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Suicide prevention through e-learning

MedUni Vienna involved in developing a university learning platform as part of Erasmus+
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(Vienna, 13 September 2019) There were 1,209 suicides in Austria in 2018. Teaching skills in dealing with those at risk of suicide and offering low-threshold support to people experiencing an emotional crisis are important means of prevention. As part of an international project, ELLIPSE, MedUni Vienna is involved in developing an e-learning platform for students and lecturers. The platform offers online courses in suicide prevention.

Every year there are more than 56,000 suicides in Europe, which not only impact close relatives but also the social and healthcare systems, the education system, the labour market and the economy. Studies estimate that a suicide costs society up to €1 million, if one includes both direct and indirect costs.

There were 1,209 suicides in Austria in 2018. The number of people killed in road accidents during the same period was 409. It is therefore important to develop skills to enable society to deal empathically with people undergoing emotional crises This is particularly true in the education system, for academic teachers and students, for example in the areas of medicine, social care, psychology, sociology or media. Teaching people the necessary skills and inviting people to use digital support services that can be used by someone who is feeling suicidal, including students and university lecturers, can save lives. It is just such a digital solution, intended to become an e-learning platform, that is being developed as part of the international ERASMUS + (ELLIPSE) programme.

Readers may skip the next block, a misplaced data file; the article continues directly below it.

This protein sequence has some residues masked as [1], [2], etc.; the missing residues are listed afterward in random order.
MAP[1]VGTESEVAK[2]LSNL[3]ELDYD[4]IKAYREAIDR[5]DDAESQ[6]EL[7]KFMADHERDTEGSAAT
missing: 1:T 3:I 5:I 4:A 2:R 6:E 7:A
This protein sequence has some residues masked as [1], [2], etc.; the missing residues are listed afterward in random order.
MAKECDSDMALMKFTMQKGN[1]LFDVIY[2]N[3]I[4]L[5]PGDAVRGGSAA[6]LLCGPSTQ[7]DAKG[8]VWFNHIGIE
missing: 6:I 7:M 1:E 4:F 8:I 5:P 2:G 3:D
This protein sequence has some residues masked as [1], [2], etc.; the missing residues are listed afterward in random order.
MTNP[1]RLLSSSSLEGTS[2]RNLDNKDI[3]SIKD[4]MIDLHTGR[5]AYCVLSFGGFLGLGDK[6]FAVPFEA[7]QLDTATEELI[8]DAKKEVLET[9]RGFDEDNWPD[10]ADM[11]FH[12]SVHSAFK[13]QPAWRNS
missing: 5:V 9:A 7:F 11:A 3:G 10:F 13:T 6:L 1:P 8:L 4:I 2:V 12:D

Austria will be represented in this project by the Medical University of Vienna. The project is the result of collaboration with Sweden, Norway, Poland and Hungary. Hitherto, none of these countries has had an evidence-based e-learning programme in the field of suicide prevention at a university level. The ELLIPSE project aims to fill this gap by improving qualifications, thereby taking account of the needs and preferences of students and university lecturers. This is achieved by creating a suicide-prevention e-learning platform for students and university lecturers, as well as a textbook and a free self-help app.

The ELLIPSE project will give students access to online suicide-prevention courses and fits into the educational aims of the universities, e.g. to develop coping skills in students in the social and healthcare field so that they will be better equipped to deal with challenges in communicating with suicidal people in the future. The aim is to promote the internationalisation and development of European educational standards in the area of suicide prevention. The project is set to run for a period of three years and, once completed, will be permanently available in the respective countries.

Interested parties will have the opportunity to exchange experiences of dealing with an emotional crisis (including suicidal ideation) and supporting people experiencing such a crisis in the context of surveys, focus groups, social media and project websites. This information will feed into the platform development process.

Those taking part in the project at MedUni Vienna are Nestor Kapusta (Department of Psychoanalysis and Psychotherapy) and Paul Plener (Department of Child and Adolescent Psychiatry). They are counting on the participation of people from many different sectors to contribute their experiences, in particular students and university lecturers, health and social workers, first responders, media representatives and decision-makers, people of different ages, sexual orientation and cultural backgrounds. The project will also include people who have had personal experience of suffering crises in the past and people who have known the trauma of losing a loved one to suicide. Once the project is complete, the project resources will not only be used by the academic community but will also be used to develop European guidelines for training programmes in suicide prevention. The materials will initially be published in German, English, Swedish, Norwegian, Polish and Hungarian and will subsequently be translated into all EU languages.

Contact MedUni Vienna:
Nestor Kapusta,
Paul Plener,